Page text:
I hired a tour guide, who introduced me to a Bedouin mother and child near the Israeli settlement, old Arab village, and archeological discoveries of Susiya. I had visited the Israeli town in 2014 so it was a useful coincidence to be near the area again from another perspective.

Bedouin home near Susiya

According to my host, her home (which they had tried to build permanently, I think – she gestured to a cement part of her home) had been demolished four times. She said one time the soldiers had killed her sheep. My guide said that to get a building permit costs a lot of money and paperwork; so high it wasn’t worth it.

My guide emphasized the rough road, how long it took for her kids to get to school, how she needed to pay for private transport.

Many of her neighbors had left. I asked my guide where to – he said relatives in cities. He said that they ended up in their own neighborhoods in cities “because their habits were different.”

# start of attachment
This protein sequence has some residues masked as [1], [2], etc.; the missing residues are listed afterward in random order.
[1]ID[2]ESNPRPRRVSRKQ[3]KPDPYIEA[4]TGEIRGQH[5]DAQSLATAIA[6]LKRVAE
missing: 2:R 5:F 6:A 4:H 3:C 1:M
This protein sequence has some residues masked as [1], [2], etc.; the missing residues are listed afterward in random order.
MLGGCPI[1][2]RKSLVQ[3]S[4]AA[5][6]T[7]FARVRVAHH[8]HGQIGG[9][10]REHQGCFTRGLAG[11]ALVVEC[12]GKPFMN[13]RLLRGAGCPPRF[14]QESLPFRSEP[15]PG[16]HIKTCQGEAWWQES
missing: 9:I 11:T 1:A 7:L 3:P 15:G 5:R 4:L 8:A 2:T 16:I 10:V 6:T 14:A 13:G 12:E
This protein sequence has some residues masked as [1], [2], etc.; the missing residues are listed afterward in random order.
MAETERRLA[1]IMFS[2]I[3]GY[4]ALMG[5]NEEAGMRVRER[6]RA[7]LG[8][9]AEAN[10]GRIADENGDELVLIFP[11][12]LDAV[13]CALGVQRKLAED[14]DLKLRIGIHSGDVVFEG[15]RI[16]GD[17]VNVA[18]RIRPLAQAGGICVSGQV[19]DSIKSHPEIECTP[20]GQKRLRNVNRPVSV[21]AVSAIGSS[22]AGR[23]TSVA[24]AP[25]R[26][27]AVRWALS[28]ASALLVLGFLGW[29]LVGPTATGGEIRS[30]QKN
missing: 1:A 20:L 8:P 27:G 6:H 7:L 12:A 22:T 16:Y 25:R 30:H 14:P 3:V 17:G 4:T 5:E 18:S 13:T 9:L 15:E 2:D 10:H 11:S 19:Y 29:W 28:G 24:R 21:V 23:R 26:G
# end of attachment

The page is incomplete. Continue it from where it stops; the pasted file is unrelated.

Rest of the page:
I saw their sheep and chickens – showing how they make money.

Proof of sheep

One question I have that I did not ask is what their ideal situation was. Do they want to keep living semi-nomadically and if so how does that square with concerns about the government not providing them with roads, and with the goal of building permanent houses? Also my guide emphasized that this is what happens in area c; is it the policy to encourage all area c Bedouin into towns? How does this differ from Bedouins in 1948 Israel? For example, these encampments outside of Jericho?

Bedouins between Jerusalem and Jericho

Finally what is the government’s reasoning? Do they say it is nature reserve? Or just that you need to proper permits (and do those differ from settlers to Bedouin, or can the settlers just afford them?)